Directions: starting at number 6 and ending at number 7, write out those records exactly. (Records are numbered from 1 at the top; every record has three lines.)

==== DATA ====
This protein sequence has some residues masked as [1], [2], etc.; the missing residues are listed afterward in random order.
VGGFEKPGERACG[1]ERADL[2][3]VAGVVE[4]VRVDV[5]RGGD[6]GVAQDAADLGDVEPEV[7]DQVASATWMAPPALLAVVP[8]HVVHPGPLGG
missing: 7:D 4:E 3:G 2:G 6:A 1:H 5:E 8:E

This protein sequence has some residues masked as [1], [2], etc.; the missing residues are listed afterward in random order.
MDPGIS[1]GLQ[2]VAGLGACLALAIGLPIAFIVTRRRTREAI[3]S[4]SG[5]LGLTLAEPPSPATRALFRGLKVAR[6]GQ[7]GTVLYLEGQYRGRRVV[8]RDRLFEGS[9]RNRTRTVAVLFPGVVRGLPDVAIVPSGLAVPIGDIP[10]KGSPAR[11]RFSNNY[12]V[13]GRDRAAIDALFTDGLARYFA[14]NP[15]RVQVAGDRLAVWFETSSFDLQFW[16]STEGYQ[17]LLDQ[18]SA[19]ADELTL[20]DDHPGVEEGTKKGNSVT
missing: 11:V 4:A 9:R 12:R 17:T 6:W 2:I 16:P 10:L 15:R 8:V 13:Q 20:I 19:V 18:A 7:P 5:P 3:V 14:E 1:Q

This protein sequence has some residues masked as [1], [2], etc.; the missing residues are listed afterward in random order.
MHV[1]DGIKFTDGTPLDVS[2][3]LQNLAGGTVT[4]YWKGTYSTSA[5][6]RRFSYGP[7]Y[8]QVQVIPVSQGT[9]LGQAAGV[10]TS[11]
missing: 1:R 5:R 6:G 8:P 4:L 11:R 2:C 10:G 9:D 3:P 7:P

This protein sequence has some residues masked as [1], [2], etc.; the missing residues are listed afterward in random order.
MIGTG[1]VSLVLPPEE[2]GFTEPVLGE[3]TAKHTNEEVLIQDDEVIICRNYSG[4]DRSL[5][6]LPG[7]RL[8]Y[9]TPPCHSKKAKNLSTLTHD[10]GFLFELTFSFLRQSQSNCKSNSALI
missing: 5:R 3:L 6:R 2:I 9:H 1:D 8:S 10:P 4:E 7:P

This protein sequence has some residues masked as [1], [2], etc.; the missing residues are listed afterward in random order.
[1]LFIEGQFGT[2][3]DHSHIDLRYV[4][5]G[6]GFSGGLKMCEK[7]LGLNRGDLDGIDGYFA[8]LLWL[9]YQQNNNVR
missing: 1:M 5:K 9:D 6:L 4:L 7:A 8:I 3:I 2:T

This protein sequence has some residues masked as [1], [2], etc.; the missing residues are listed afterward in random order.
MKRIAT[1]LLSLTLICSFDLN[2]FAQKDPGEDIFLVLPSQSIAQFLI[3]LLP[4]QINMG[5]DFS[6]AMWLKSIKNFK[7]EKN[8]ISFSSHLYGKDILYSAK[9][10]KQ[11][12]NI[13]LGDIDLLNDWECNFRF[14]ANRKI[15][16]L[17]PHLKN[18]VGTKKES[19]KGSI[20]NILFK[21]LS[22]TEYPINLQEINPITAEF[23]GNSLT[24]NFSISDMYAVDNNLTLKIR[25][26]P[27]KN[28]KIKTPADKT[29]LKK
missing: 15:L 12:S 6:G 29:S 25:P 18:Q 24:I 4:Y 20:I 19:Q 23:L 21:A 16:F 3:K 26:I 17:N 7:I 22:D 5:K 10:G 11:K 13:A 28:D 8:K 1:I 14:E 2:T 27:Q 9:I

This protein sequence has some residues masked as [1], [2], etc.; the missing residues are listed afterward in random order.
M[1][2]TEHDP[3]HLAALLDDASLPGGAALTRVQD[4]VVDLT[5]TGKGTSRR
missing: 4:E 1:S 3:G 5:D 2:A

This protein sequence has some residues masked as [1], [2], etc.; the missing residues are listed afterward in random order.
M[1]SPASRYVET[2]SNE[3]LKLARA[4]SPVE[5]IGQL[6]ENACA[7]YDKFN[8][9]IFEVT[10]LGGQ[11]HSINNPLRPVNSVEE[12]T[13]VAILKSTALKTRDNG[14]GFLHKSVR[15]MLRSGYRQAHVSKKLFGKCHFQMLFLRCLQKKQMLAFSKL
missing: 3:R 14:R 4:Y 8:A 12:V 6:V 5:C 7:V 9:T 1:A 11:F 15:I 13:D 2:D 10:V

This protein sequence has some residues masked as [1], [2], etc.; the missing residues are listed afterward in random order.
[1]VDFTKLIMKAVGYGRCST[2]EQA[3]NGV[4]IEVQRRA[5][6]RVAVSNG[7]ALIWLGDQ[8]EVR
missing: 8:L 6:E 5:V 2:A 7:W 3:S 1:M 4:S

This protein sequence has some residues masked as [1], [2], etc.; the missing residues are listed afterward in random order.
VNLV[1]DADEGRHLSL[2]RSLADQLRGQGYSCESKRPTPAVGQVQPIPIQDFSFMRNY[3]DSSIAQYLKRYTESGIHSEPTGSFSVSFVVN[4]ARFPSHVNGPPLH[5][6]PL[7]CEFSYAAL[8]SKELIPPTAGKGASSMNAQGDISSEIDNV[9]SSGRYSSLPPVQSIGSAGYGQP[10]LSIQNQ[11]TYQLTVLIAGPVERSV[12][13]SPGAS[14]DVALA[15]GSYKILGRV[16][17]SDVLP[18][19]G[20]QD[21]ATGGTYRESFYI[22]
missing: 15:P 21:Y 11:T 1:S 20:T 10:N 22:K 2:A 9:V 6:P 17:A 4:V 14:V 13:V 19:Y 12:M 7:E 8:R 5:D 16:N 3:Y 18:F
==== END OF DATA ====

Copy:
This protein sequence has some residues masked as [1], [2], etc.; the missing residues are listed afterward in random order.
MKRIAT[1]LLSLTLICSFDLN[2]FAQKDPGEDIFLVLPSQSIAQFLI[3]LLP[4]QINMG[5]DFS[6]AMWLKSIKNFK[7]EKN[8]ISFSSHLYGKDILYSAK[9][10]KQ[11][12]NI[13]LGDIDLLNDWECNFRF[14]ANRKI[15][16]L[17]PHLKN[18]VGTKKES[19]KGSI[20]NILFK[21]LS[22]TEYPINLQEINPITAEF[23]GNSLT[24]NFSISDMYAVDNNLTLKIR[25][26]P[27]KN[28]KIKTPADKT[29]LKK
missing: 15:L 12:S 6:G 29:S 25:P 18:Q 24:I 4:Y 20:I 19:Q 23:L 21:A 16:F 3:K 26:I 17:N 7:I 22:D 5:K 10:G 11:K 13:A 28:D 8:K 1:I 14:E 2:T 27:Q 9:I

This protein sequence has some residues masked as [1], [2], etc.; the missing residues are listed afterward in random order.
M[1][2]TEHDP[3]HLAALLDDASLPGGAALTRVQD[4]VVDLT[5]TGKGTSRR
missing: 4:E 1:S 3:G 5:D 2:A